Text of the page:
Dennis Schaal, over at Tnooz, offered a report yesterday on Sabre Hospitality Solutions’ latest incursion for the Arizona Grand Resort, and their so called SocialConversion suite. If the innovation is important enough for Tnooz to cover it, then certainly Argo Travel should look into Sabre’s most prized social platform. Is this suite as good as it looks?
To begin with, one thing the reader should be aware of is the extraordinary effort Sabre made when creating their Hospitality Solutions aspect (image below). Where stunning presentation, content completeness, even corporate branding are concerned, Sabre clearly knows how to project. All the “t’s” have been crossed, the “i’s” dotted, up to and including the press release about SocialConversion. President and General Manager Felix Laboy, and his team, have done an extraordinary job on this product – even this old startup guru is impressed – at least on the face of things. But, let’s look underneath as far as we can.
Corporate or REAL Social?
Any time a corporate entity utters terms like “seamlessly integrated” within a press release, the reader may want to grab anything not tied down – and at least be prepared for some serious BS. Sabre’s press release, in this case, being no exception. “A fully integrated, seamless Facebook booking engine with the look and feel of the hotel Website” – was my first clue into Sabre’s PR pitch process – however refined it may be – and a 12 to 1 return on investment since activating Sabre’s platform? I wish Arizona Grand Resort would provide me with these metrics. Just how was that determined so fast?
The first thing noticeable about the Arizona Grand Resort booking element on Facebook, if you are an Opera browser user that is, is the fact the booking element does not work. Okay, there are only tens of millions of Opera users, let’s move on. The second (okay, maybe first for some) thing anyone will denote is the fact Sabre’s claim to “emulate” the client’s site – well, the resemblance is not striking, as you can see above (less than stunning) , and below (grippingly stunning). Opps! on the web design coordination there.
On the “operative” end of things though, it appears Sabre’s Facebook booking affords a nice level of workability and usability too thought. The associative social media, however feebly enabled for Arizona, is in tact and operable. I must say I was impressed by the resort’s “transparent” wall posting policy. One user, Alexia Griffiths, posting he would never stay there again – an Arizona scorpion encounter and customer service nightmare reflected. While this kind of transparency is commendable, it seems one of Sabre’s experts might have mentioned what happens when open wall postings are available.
“Will never stay here again!!
I was stung by a scorpion on the couch in my room .front desk told me to go to urgent care or they could charge my room 2.50 for benadryl and gave me a hard time about wanting a later check out because I spent the morning dealing with the bite instead of taking my kids to the water park :( we are locals we only stayed here to swim !!!”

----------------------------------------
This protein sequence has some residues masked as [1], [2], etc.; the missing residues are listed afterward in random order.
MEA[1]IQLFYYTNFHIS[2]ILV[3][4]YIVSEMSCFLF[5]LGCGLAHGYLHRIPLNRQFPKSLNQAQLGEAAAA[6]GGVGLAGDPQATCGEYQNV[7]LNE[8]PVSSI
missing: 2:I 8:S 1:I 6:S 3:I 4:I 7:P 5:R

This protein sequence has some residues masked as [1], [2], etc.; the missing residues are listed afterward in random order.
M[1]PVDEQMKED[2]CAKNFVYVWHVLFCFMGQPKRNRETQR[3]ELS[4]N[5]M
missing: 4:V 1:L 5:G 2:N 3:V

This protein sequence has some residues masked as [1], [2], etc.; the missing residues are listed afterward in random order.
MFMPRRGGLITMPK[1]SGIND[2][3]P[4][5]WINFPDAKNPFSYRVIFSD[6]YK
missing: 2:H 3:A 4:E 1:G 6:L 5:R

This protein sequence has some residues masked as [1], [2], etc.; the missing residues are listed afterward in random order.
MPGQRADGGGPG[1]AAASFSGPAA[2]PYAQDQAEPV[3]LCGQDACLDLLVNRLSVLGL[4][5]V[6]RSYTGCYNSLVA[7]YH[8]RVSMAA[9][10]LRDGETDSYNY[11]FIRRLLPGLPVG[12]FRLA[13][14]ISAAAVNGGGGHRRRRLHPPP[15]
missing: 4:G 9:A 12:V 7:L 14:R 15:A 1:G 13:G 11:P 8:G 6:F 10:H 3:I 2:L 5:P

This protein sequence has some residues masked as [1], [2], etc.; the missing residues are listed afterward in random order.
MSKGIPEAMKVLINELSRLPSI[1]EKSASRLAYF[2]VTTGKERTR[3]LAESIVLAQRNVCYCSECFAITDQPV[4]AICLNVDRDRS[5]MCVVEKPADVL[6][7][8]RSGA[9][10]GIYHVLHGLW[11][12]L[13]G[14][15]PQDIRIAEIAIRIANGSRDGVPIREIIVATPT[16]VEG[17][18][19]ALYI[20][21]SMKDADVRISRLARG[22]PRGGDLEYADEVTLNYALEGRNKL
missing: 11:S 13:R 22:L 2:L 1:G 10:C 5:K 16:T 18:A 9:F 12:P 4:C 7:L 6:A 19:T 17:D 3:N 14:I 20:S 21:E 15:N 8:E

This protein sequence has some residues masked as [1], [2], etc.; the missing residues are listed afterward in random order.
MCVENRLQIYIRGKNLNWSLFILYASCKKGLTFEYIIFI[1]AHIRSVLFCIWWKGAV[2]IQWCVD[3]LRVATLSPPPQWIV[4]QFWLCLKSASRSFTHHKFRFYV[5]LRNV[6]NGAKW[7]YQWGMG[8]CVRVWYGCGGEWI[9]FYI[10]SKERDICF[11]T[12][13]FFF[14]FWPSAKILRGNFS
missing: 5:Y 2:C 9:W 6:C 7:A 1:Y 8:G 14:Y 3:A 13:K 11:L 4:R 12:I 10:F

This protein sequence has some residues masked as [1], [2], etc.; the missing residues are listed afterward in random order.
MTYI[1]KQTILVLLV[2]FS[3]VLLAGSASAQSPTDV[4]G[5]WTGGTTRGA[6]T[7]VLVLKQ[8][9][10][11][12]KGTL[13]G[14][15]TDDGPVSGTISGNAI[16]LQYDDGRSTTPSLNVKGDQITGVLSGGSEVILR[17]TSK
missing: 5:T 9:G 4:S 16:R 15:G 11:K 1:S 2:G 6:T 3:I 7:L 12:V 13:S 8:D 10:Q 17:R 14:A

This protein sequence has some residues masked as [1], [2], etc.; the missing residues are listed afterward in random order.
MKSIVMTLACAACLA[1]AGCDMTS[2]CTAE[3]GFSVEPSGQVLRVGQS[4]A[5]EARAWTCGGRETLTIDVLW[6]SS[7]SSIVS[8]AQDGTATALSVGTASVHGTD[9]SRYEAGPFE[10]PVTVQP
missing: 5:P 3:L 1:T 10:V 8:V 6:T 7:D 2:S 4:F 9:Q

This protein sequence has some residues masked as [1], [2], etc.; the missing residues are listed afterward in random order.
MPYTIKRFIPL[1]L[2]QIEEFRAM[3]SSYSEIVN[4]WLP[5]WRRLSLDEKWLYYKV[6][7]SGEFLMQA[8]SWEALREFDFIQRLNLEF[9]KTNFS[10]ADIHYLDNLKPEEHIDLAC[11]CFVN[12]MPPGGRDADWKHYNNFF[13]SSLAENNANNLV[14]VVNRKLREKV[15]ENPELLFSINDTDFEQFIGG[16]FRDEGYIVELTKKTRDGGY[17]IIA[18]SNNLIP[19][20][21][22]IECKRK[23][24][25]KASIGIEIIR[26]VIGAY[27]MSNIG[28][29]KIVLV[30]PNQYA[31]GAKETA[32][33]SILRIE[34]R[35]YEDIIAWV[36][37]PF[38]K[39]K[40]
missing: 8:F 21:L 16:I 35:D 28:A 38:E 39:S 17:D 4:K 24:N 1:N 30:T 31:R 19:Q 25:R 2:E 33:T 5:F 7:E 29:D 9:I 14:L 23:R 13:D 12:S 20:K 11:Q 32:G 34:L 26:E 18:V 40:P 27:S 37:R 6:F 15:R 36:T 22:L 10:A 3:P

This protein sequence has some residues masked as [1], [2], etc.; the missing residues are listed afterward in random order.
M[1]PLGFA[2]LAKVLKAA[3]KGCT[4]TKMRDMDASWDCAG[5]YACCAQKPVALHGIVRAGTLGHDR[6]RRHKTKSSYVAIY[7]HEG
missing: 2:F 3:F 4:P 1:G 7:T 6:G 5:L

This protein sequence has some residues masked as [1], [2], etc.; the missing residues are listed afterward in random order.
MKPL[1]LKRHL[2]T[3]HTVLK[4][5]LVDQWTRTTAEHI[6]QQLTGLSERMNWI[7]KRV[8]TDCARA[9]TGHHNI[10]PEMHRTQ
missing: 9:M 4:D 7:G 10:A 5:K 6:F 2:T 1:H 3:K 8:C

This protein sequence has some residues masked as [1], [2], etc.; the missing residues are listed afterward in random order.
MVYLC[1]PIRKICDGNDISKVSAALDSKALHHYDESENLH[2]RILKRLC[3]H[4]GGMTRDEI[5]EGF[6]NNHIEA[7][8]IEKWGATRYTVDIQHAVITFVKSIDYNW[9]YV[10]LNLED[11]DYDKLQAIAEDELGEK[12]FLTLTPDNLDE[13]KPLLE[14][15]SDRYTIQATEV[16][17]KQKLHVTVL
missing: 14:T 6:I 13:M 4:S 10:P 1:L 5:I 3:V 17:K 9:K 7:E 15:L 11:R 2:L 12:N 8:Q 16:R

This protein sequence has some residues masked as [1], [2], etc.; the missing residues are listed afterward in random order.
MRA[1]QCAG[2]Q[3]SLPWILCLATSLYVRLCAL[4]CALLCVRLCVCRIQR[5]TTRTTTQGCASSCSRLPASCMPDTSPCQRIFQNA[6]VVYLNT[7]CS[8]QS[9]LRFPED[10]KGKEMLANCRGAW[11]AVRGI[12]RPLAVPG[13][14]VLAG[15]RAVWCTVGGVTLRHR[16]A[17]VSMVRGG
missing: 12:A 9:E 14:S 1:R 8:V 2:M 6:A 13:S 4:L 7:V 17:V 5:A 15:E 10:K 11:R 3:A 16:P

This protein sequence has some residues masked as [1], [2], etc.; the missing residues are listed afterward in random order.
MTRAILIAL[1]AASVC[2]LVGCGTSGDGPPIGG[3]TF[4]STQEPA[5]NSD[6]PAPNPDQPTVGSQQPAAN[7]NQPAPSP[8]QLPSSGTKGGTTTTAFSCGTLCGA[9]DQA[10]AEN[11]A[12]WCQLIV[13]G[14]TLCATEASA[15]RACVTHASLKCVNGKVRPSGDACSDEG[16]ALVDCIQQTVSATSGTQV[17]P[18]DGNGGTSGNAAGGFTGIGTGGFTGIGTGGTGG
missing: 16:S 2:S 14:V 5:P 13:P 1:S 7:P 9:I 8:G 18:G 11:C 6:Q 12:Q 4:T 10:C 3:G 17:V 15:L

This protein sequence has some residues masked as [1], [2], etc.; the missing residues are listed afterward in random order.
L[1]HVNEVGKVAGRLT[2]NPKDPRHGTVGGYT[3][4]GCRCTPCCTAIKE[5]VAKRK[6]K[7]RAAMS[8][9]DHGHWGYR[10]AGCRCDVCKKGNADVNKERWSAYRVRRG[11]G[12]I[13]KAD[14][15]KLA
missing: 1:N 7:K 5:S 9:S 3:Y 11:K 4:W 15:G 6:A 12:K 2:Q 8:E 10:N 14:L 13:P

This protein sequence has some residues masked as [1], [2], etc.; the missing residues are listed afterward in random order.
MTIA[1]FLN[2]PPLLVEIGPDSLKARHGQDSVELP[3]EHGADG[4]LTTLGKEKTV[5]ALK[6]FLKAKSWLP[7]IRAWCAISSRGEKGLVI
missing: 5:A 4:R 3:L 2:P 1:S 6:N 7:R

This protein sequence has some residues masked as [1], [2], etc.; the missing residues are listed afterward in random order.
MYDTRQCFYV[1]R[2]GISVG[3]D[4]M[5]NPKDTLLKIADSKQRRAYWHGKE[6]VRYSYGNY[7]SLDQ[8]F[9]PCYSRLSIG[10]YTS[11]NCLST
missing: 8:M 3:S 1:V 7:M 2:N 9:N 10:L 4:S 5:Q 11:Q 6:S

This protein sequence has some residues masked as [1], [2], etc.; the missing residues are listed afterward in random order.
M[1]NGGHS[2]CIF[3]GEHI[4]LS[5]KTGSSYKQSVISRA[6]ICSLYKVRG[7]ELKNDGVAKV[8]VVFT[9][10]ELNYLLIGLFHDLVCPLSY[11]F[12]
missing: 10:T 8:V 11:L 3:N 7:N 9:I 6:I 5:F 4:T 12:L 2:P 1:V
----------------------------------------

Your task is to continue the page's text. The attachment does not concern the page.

While in depth analysis of Sabre’s product is not feasible for a short report of this type, one thing seems pretty clear, the real time traffic and mentions for Arizona Grand Resort One (at least where Google is concerned) have changed little since this FB aspect went live. The resort’s Twitter aspect is active (as below), but as to who or when their engagement there ramped up, I cannot tell at the moment. Sabre continues to show this writer they have the capability to do anything, but doing it often ends coming up short.
To evaluate Sabre’s SocialConversion suite, I will have to request a sort of test drive, perhaps for Argo Travel itself? One question I do always ask myself where online brands are concerned is; “If Sabre and these other companies are so dedicated to providing social media solution, how come we never hear about them except through some other news source? Is our own digital footprint that small? In this case, does Sabre hate us? What’s up with brand awareness the most wired people on Earth never get first hand?
Summary Social Judgment
On the logical side of things, just why Arizona Grand Resort needs Sabre to hook them up is a mystery to me. Their site is superb, their offerings 97th percentile, the only possible explanation is – Sabre must have built the whole digital engagement? Or did they? If so, then someone at Sabre should have told Arizona Grand Resorts to make more clear and stunning their photos (see Sponge Bob below) for Facebook visitors too (sorry, I am a stickler for this).
Last but certainly not least, if Sabre is providing reputation management services to their repertoire of fine offerings, “then why on Earth can Arizona Grand Resorts’ wall fully open to damaging comments?” And more importantly, “if a guest has a scorpion attack and a service issue, why is the resolution not transparent too?” Or was the problem resolved? This would be in my “reputation management” tool kit.
Our take on Sabre’s latest innovation? The jury is still out, but corporate dogma hurts the brand more than it helps it, at least in my book. Another hint from other than Sabre’s expert social team, Arizona guys, put links to your YouTube Channel on Facebook. You never know when a video might go viral! Here, let me help.